He also cautions that fiber optic connectors should be kept clean because dirt on a connector end can rapidly oxidize when receiving a signal, which creates both a fire and functionality risk. And an installer should take extra care when using a fusion splicer, which fuses fibers together using an electric arc. Splicing workspaces should be dry and clean and free from any flammable fumes, including those from isopropyl alcohol, which often is used to clean fiber optics.

A lot to say about safety

Reese Electric, a multishop contractor based in North Bend, Ore., understands the importance of low-voltage and jobsite safety. Reese was the 2008 first-place winner of the Associated General Contractors/Willis Construction Safety Excellence Award for specialty contractors that operated less than 100,000 work hours. Not surprisingly, Reese Electric owner Randy Rema has a lot to say about safety.

“Low-voltage work has many of the same hazards as any other construction trade,” he said. “The most important thing I can do is to empower my employees to make safety-related decisions while on the job. My crews all have the power to stop work if they are exposed to an unsafe condition. And our guys also have to know that management will back them up in those situations, or the whole idea of employee empowerment goes out the window.”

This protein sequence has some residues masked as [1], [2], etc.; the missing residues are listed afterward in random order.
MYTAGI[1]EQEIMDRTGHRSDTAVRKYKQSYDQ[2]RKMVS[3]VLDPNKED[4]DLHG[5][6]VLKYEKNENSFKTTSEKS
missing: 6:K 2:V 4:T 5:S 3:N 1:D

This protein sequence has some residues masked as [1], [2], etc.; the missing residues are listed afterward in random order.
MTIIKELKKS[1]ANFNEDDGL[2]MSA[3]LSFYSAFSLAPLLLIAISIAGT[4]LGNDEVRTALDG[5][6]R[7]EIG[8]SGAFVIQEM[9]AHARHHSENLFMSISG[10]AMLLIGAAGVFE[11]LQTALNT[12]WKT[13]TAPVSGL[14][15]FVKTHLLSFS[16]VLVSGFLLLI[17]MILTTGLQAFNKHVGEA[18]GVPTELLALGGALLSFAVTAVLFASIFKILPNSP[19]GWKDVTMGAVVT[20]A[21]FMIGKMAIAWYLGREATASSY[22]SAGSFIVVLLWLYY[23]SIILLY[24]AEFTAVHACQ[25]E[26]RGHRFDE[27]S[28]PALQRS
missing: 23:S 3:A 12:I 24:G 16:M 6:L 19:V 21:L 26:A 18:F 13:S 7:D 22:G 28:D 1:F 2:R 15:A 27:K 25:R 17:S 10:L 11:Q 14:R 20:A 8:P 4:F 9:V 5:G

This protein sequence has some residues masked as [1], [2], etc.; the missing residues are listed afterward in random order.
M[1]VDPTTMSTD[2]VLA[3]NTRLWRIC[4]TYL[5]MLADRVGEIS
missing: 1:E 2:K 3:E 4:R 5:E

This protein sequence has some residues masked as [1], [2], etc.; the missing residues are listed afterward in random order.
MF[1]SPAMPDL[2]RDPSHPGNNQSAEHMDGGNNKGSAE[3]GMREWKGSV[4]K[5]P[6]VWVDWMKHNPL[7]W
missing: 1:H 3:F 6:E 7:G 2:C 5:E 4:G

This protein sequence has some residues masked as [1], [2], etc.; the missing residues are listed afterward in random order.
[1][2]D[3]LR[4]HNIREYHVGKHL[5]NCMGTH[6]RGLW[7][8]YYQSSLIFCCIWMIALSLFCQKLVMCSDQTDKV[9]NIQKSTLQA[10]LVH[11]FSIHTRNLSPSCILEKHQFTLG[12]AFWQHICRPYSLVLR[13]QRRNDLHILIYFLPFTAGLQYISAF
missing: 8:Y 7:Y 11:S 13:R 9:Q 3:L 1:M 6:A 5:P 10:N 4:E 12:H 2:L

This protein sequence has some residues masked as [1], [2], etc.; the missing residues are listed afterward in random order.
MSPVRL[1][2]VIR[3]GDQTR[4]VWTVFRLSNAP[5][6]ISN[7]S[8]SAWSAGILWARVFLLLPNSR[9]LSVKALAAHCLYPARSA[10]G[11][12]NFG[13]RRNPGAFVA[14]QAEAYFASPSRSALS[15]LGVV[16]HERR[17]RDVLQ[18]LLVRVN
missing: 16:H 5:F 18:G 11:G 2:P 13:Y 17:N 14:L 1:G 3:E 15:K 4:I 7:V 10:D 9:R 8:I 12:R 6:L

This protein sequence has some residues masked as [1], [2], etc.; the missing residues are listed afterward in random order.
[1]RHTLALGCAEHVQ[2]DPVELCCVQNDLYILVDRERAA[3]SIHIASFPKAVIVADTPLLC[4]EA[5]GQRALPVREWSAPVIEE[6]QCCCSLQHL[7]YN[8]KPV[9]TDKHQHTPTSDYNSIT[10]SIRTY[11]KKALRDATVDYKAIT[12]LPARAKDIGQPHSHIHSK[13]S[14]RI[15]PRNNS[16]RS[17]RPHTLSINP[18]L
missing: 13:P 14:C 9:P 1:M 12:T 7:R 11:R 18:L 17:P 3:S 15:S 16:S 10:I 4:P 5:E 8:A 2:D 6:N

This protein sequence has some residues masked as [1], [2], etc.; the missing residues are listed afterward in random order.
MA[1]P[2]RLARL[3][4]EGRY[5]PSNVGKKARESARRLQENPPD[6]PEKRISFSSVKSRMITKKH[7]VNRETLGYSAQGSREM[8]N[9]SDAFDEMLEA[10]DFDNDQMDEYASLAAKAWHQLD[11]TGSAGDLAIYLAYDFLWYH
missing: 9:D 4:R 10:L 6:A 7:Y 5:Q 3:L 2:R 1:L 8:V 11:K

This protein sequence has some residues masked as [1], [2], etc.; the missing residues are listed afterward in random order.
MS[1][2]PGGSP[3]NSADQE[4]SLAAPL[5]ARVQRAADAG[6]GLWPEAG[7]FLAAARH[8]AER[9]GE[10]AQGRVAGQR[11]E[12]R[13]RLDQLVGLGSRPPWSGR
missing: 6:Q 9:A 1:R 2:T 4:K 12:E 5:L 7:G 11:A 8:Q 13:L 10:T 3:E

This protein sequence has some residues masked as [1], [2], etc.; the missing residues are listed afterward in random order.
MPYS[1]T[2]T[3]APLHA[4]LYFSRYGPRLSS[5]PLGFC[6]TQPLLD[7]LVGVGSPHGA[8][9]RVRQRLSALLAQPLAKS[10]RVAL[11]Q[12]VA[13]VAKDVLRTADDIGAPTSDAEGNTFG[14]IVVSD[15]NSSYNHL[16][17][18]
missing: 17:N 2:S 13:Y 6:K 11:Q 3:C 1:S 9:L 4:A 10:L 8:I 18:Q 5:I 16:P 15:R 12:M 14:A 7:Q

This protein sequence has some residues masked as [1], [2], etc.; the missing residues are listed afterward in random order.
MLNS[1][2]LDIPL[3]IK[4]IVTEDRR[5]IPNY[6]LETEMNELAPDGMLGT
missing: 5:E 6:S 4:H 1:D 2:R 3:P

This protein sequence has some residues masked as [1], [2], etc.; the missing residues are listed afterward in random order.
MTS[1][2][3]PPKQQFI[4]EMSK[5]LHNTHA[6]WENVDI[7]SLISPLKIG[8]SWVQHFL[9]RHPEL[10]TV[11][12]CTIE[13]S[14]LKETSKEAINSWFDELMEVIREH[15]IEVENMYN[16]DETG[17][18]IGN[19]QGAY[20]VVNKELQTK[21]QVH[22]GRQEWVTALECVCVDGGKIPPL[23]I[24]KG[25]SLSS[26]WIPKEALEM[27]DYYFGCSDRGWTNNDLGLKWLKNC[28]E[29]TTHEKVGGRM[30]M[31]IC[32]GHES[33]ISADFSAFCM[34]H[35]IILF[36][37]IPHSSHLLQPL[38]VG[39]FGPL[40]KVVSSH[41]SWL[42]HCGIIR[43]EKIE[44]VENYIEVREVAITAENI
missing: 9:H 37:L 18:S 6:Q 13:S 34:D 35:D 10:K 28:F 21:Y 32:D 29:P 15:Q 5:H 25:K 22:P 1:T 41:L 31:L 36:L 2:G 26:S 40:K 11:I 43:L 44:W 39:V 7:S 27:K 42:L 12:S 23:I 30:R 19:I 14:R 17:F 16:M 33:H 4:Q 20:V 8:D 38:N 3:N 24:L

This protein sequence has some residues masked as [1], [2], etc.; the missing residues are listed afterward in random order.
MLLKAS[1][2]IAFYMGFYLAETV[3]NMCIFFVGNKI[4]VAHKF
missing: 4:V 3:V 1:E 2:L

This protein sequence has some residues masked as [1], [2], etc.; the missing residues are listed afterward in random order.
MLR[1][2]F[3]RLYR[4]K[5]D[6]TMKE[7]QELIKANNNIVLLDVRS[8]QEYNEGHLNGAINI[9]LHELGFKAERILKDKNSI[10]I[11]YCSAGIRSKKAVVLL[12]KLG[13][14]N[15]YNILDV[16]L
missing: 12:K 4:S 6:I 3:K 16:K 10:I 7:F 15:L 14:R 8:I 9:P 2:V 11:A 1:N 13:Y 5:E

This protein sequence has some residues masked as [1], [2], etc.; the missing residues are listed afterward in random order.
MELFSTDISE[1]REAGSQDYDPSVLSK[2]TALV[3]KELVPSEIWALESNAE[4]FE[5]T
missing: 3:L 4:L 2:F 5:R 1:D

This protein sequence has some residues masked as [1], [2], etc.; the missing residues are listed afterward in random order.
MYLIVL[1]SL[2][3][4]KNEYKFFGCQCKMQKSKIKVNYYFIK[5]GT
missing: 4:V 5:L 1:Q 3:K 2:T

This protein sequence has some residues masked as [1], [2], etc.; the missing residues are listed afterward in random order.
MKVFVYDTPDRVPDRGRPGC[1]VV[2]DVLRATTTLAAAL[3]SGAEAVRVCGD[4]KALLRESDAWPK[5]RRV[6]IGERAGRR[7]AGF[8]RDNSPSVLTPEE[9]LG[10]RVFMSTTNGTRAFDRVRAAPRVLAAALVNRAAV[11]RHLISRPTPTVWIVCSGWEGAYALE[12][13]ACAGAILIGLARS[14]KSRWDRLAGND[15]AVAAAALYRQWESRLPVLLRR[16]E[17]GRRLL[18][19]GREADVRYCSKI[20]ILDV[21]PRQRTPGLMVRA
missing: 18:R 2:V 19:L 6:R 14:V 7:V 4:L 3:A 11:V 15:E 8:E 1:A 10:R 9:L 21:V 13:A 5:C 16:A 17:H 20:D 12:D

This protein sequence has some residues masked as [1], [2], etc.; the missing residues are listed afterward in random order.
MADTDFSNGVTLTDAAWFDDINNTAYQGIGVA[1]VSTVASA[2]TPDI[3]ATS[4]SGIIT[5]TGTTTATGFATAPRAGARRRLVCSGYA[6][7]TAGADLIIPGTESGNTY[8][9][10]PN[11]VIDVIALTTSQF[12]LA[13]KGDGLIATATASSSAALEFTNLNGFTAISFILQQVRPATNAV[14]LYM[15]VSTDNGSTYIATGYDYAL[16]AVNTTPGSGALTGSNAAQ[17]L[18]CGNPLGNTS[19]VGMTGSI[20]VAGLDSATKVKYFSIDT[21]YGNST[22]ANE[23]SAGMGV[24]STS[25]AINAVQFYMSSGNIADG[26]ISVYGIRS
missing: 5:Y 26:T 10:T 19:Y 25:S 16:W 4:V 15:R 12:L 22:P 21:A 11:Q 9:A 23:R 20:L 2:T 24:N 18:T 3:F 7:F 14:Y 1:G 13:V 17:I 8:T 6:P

Rema shared many anecdotes about occasions in which his crews have done just that, stopping work in unsafe situations until the risks had been addressed. There was the time that a crew discovered a plethora of exposed hypodermic needles of unknown origin littering the crawl space of a building where Reese Electric crews had been directed to perform work. Another time, a crew observed what appeared to be asbestos poking out of pipe insulation in the attic of an old school building.

His men were not chastised for stopping work in those circumstances; in fact, they were affirmed for making the right decisions to pull off.

“It might not even be a risk facing them,” Rema said. “If my guys see something unsafe for another company or trade, I want them to stop work until the situation is dealt with. If someone is doing something unsafe—I don’t care who it is—tell him to stop. If necessary, report it to the general contractor. But don’t just keep working if there is something unsafe going on.”